Transfer the markings onto the steel at 16 inches on center. Then measure 1 1/4 inches down from the top of the 2 inch flat bar and place a mark. This is where we’ll drill through the steel. The holes need to down this far so the rollers don’t get hung up on the wooden spacers.
Use a drill press to drill holes for the 3/8 inch by 5 inch long leg bolts. I used a 1/2 inch drill bit which is a little bigger then necessary. This gave me a little extra wiggle room in case something didn’t match up perfectly. Center the flat bar on the wood spacer and then drill holes through the wood as well.
In addition to the spacer board you’ll need to make some wooden dowel spacers. This way the 2 inch door will hang far enough away from the wall and baseboard trim. You can adjust the spacers as necessary. Mine worked perfect for the 2 inch door and my 3/4 inch thick baseboard trim. Cut a piece of 1 1/4 inch diameter down to 1 1/2 inches in length for each lag bolt you will use to anchor the rail to the wall.
Paint the spacers to match the wall. Spray paint makes the job go super quick. The dowels don’t have to match perfect with the wall since they are hidden behind the rail.
Paint the spacer board to match the wall. Stain if you prefer the wood look.
Attach the spacer board to the wall making sure the holes line up with the studs. Use some 3 inch wood screws to attach the board to the wall. You can putty and paint over the screw holes if they bother you. Then drill a pilot hole through each hole in the spacer board into the stud in the wall. This will make it easier to put the lag bolts in.
Now it is time to attach the rail. Thread a 3/8 inch lag bolt through a washer, rail, wooden dowel spacer, board spacer and then into the pilot hole in the wall. Use a socket wrench or drill with a socket attachment to install each lag bolt. Make sure they go into each stud so your rail will be solid.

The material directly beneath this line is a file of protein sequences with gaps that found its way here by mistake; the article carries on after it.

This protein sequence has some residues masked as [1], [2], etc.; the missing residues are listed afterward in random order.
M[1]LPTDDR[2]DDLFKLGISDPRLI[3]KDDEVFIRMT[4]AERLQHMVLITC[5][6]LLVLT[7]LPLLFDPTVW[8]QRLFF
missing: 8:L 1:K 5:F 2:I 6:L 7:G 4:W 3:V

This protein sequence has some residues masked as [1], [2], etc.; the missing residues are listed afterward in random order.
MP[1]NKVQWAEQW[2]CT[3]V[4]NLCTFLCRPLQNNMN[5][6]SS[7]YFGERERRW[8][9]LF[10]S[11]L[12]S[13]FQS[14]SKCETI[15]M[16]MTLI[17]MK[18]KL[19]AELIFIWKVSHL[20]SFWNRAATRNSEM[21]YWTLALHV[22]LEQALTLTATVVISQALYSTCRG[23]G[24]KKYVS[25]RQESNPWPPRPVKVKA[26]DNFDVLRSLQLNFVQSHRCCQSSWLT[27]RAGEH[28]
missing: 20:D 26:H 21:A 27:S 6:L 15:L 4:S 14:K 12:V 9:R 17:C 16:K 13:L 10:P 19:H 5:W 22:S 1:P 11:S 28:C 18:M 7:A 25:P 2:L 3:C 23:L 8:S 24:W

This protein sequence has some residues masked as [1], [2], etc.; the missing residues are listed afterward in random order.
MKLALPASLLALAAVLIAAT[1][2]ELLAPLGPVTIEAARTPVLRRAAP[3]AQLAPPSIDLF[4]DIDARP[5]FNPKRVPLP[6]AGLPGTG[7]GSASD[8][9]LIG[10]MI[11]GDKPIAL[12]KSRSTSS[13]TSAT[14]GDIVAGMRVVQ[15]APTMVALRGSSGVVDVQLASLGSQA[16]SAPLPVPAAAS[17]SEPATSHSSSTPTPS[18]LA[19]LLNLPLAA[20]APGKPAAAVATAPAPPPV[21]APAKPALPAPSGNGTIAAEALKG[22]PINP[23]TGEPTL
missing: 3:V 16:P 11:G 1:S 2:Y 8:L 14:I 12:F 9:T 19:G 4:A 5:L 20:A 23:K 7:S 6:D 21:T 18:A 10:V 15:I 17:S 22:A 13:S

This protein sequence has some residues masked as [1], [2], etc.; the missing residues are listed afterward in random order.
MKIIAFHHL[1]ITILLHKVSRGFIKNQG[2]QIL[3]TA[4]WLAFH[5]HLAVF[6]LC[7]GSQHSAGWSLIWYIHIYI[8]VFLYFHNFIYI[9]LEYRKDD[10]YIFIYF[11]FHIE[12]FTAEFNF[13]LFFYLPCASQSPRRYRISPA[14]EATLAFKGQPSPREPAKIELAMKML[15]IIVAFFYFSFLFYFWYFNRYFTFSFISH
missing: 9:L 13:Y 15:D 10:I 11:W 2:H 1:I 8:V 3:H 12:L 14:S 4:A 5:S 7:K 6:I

Once in place your rail will be super solid and made to hold the door without a problem.
Hang the Sliding Barn Door
Lift the door and set it on the rail for the first time. Check to make sure everything is level and adjust if needed. The door should roll smoothly from left to right. It it catches on a spacer you made need to loosen a lag bolt and twist the spacer so it is not as close to the top. (I didn’t drill all my spacers perfectly in the center so I had to do this)
Add DIY Barn Door Handles
Add a handle to the front. This is a bar style handle with a stainless steel finish. I picked it up at the Home Depot. You’ll need to pick up some 2 1/2 inch screws to attach the handle through the 2 inch thick door. I used #8 machine screws.
Make Barn Door Stops and Track / Channel
Other options for sliding barn door tracks:
Enjoy Your New Sliding Barn Door!
rHere is another sliding barn door I built for some friends. This has a rustic touch to it and is made out of solid 2 inch thick reclaimed fir. I made all the hardware including the handle from scratch. The metal was patina’d to match the cabinets. (Courtesy of Scott Mcphie from McPhie Cabinetry in Bozeman, Montana.